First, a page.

Since 2009 the Fed had bought government bonds, swelling its balance sheet to $4.5 trillion during quantitative-easing programs to stimulate the economy. Gradually reducing the balance sheet by not reinvesting the proceeds and letting maturing bonds expire, the Fed can effectively tighten monetary policy.
Analysts believe that reducing the balance sheet will push borrowing rates and the dollar higher, but possibly in a less aggressive way than an outright rate increase, market analysts say.
An indication of a slowing in hiring, however, weighed on the dollar Thursday. In June, employers added 153,000 jobs, according to payroll processor ADP, below the expected 180,000. Investors are worried that Friday’s jobs report will similarly underperform, placing pressure on the greenback, said Alfonso Esparza, senior currency strategist at OANDA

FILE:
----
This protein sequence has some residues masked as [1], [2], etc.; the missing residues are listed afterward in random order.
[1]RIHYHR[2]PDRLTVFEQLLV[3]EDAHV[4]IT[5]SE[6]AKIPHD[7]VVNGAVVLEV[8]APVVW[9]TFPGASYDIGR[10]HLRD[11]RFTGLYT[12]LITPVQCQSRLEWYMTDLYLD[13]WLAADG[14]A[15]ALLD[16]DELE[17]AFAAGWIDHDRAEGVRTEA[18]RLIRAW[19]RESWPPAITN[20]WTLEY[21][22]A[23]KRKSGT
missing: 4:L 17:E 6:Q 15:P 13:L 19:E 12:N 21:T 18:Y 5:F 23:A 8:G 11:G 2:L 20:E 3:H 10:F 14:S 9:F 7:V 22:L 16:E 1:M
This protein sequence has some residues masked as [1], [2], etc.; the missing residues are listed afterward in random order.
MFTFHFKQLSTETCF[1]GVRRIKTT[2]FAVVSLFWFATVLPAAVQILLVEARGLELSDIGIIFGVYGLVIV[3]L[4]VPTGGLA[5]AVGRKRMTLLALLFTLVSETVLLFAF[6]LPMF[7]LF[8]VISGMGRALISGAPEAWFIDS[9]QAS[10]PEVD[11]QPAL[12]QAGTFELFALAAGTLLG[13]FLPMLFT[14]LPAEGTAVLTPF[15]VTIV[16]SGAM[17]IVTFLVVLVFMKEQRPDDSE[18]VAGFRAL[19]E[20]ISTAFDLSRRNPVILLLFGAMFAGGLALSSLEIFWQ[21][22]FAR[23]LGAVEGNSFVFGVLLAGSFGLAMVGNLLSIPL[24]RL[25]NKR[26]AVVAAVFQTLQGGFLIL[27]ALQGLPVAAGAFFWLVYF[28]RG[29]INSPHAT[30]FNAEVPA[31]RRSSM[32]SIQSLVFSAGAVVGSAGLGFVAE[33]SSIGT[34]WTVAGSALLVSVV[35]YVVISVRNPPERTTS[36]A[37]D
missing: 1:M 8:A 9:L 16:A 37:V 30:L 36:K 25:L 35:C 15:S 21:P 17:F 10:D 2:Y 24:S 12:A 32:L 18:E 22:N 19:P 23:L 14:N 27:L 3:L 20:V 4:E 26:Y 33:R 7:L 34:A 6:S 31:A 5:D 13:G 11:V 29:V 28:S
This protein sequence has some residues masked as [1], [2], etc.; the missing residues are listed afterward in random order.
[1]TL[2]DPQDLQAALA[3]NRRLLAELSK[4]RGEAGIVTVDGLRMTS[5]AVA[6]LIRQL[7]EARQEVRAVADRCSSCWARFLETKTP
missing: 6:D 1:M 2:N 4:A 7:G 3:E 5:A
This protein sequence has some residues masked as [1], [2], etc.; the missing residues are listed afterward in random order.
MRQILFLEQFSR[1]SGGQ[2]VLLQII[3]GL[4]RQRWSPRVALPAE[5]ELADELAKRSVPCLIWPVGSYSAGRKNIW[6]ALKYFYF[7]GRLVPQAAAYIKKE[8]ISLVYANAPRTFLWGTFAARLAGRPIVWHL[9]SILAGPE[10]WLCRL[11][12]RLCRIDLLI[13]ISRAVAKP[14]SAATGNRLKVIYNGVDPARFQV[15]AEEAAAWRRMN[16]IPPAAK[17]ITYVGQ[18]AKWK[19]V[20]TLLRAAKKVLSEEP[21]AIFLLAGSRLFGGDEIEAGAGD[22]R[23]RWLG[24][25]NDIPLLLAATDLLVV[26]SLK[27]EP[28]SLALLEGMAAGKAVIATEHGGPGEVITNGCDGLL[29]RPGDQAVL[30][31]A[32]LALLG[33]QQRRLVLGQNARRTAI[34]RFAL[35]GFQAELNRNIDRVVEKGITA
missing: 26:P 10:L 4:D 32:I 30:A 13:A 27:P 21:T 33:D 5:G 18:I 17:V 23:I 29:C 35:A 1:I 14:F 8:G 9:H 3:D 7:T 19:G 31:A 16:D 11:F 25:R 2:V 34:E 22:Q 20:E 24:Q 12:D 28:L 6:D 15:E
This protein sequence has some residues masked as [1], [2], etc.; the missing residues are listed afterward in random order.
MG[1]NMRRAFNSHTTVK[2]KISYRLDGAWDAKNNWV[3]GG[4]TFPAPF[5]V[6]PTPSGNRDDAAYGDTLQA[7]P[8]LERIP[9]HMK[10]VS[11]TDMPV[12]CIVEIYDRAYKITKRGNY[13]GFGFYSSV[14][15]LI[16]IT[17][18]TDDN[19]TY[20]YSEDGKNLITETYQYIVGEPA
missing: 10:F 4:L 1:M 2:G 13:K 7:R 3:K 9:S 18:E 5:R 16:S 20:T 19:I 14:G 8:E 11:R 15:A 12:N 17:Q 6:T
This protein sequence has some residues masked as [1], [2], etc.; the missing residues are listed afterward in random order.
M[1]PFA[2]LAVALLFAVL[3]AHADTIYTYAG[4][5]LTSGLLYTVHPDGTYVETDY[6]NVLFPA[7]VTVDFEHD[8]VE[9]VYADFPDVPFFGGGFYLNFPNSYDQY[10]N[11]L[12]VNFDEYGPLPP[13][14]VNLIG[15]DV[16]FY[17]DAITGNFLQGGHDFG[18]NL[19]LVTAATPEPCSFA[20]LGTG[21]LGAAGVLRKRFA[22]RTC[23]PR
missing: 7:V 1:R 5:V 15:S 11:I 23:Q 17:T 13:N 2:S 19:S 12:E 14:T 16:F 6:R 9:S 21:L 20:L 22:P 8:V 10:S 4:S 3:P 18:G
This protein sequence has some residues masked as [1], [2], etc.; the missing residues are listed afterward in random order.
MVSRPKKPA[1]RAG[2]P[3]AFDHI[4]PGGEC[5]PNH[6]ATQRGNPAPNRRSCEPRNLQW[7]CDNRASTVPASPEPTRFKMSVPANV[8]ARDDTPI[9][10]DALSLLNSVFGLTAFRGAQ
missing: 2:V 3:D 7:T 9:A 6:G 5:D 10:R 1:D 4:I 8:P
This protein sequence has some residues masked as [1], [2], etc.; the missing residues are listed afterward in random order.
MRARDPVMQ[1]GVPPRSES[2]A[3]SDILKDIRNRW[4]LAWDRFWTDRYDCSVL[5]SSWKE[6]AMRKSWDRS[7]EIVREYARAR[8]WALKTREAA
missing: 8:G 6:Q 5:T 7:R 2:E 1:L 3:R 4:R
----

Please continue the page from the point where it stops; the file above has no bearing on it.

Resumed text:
“Investors are very laser focused on the jobs report,” Esparza said in an interview.
Esparza said concerns about U.S. President Donald Trump not passing pro-growth policies and a perception of diminished American leadership in global affairs are also weighing on the dollar.
The dollar had strengthened slightly against the euro, the yen and emerging-market currencies midweek, as geopolitical tensions escalated ahead of the Group of 20 summit in Germany. On Tuesday, North Korea successfully launched its first ballistic missile capable of reaching the parts of the U.S.
via MarketWatch 
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